There is a delicate balance between making your kids listen during church, and just hoping that they are quiet so that they don’t distract others who are trying to listen.
This is the strategy for how to keep your kids distracted while you listen.
When I was younger, I remember when 3-year-old brother disappeared underneath the pew in front of us. We didn’t get to church early enough to get a good seat, so we were pretty far back. After a little while, I saw my brother’s head pop up in the very front row. Some nice people had him sit by them while my mother scrambled up to get him.
To avoid this situation in your future, I’ve compiled a list of quiet paper games to help you.
- Dots and Boxes
- Tic Tac Toe
- A little better (modified killing game)
- Counting to 21
- Random Drawing
- Drawing with your eyes closed
Dots and Boxes
The classic dots and boxes game can take as long as you need and can be done very quietly. Start with ten by ten dots like below. Take turns connecting dots. If you complete a square, write your initial in the box and get another turn. Refer to the Dots and Boxes strategy on how to win.
After a few times of the regular version, it gets pretty monotonous. At that point, you can change things up by changing the rules. Here are some suggestions.
- Reverse Tic-Tac-Toe. If the other person gets three in a row, you win.
- 4 in a row. Make the board 4 by 4, and you have to get 4 in a row to win
- Multiple playing areas. Make 2 or 3 Tic-Tac-Toe boards and on your turn, you get to play on any of them. You have to get 3 in a row twice to win.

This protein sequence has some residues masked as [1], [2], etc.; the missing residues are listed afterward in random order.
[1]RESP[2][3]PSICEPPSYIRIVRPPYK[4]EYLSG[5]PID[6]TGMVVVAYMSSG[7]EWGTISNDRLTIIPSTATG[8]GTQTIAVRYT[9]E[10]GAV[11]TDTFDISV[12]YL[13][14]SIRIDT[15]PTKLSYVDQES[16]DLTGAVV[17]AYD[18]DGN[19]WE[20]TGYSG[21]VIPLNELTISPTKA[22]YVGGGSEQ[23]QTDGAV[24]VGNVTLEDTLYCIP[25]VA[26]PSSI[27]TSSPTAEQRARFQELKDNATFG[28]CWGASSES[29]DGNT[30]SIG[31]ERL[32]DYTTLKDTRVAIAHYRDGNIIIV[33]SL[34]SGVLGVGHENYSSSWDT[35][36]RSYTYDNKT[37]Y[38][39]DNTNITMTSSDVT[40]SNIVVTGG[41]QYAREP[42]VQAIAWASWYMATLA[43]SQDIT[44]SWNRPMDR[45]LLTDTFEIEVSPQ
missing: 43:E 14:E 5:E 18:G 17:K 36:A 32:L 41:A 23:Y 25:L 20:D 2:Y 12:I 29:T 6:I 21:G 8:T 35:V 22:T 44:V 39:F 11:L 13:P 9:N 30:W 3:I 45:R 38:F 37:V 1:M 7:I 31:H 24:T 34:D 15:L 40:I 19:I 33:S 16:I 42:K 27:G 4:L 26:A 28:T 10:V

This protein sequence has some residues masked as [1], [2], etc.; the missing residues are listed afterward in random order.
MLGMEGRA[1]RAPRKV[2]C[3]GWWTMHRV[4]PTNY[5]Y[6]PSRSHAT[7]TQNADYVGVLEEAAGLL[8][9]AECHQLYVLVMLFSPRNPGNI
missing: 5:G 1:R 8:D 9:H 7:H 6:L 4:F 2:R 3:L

A Little Better
My older brother and I made up a game called the killing game. Basically, you start by drawing someone or something and the next person draws a new someone or something that has to be strong enough to kill the thing you drew. This goes back and forth until there is an argument about whether the Death Star can be defeated by Voldemort.
Needless to say, my mom hated this game.
I since adapted the game to make it church appropriate. Instead of killing, you just have to draw something a little better. It works best with categories like; bad guys, super heroes, or Pokemon. We have even played the faster version around the dinner table where you just have to say someone a little worse. (The bad guy one got a little tricky with our kids because the worst guy they knew about was Bowser.)
There is an actual Telestrations game, but you can play it without all the extra frills. Take a piece of paper, and one person draws a picture. The next person writes what they think they are seeing in the picture and folds the paper so that you can only see the words. The next person draws a picture of the words etc.
You can have multiple papers going along the pew. You can even make it church themed by requiring the first picture to be scripture heroes.
Counting to 21
This is the same as the counting up game referenced here, except that you write it on a piece of paper. The game is pretty fast so it won’t last long, but you can change it up by adding multiple players, or changing what you must add up to. This is good for a few minutes of peace.
I don’t mean just draw something random.
This is where one person draws a quick squiggle on the paper and the other person has to make something out of it. We often would each draw a squiggle so that both players could be drawing. I’ve seen the youth play this, and some of them get really good pictures out of it.
One player names something that you have to draw, and both players have to do it with their eyes closed. Whoever has the most complete picture wins. You can judge yourselves, or rope someone else in afterward.
What ideas do you have to keep kids distracted in church?